Plant and Soil, 2004, Vol.264(1), pp.13-24
Water-plant relations play a key role in the water cycling in terrestrial ecosystems. Consequently, changes in tree species composition may have distinct effects on the water retention capacity as well as on the pattern of streamflow generation. Such changes may result from modified interception properties and transpiration related to differences in canopy properties and root distribution. In order to evaluate the potential hydrological effects of the current silvicultural conversion from monocultural conifer stands into mixed or pure deciduous stands the hydrological model BROOK90 was applied to two forested upland catchments in Germany. The Rotherdbach catchment (9.4 ha, 93 yr-old Norway spruce) is situated in the Eastern Ore Mountains. The Schluchsee catchment (11 ha, 55-yr-old Norway spruce) is located in the higher altitudes of the Black Forest. The calibrated model is capable to describe rather well the temporal variation of streamflow but also the portions of the individual flow components. Data for a beech scenario were adapted for each site using a standard parameter set for deciduous trees provided by BROOK90 . The annual discharge in the fictional beech stand at Rotherdbach is 30 to 50% higher compared to spruce with an increase of soil moisture and especially the slow streamflow components. This mainly results from low interception rates during winter time. In contrast, the spruce stand has a permanently higher interception rate. Effects of tree species conversion are moderate at Schluchsee. The annual discharge of a fictional beech stand at Schluchsee is 7 to 14% higher compared to spruce. There in contrast to Rotherdbach, effects of tree species conversion on soil moisture dynamics are small since vertical percolation in the highly permeable soil dominates and precipitation is abundant. Practical forestry will favorably establish mixed beech–spruce rather than pure beech stands. However, it is critical to simulate mixed stands with BROOK90 . Therefore, a simple summation of model results from spruce and beech according to their respective area in a fictional mixed stand can only be a first approximation. Advanced hydrological simulation of mixed stand conditions should regard interactions of tree species and spatial parameter distribution. However, this is not yet feasible due to a distinct lack of information. As a consequence, there is a strong need to collect relevant hydrological and ecophysiological data in mixed stands in the future.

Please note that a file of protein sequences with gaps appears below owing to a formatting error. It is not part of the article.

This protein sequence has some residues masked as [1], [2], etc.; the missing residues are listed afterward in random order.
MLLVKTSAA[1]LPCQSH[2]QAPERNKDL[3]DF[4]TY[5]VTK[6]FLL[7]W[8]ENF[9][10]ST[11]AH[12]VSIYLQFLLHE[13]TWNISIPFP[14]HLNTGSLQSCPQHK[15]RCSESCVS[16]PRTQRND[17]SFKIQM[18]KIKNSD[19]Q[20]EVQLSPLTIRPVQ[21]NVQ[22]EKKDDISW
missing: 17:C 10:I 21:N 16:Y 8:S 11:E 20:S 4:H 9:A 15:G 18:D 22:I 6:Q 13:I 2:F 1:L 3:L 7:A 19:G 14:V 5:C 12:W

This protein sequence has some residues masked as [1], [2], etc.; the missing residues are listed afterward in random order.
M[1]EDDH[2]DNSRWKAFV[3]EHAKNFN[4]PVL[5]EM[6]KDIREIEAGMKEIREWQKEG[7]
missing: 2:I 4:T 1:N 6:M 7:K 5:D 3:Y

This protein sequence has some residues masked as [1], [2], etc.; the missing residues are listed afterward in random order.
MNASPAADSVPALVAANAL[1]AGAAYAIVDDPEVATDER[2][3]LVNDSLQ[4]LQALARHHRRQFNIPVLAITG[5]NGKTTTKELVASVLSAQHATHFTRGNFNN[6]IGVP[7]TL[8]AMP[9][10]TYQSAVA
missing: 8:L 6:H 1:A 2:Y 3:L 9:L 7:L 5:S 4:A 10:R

beech ; BROOK90 ; forest transformation ; model forecast ; spruce ; streamflow
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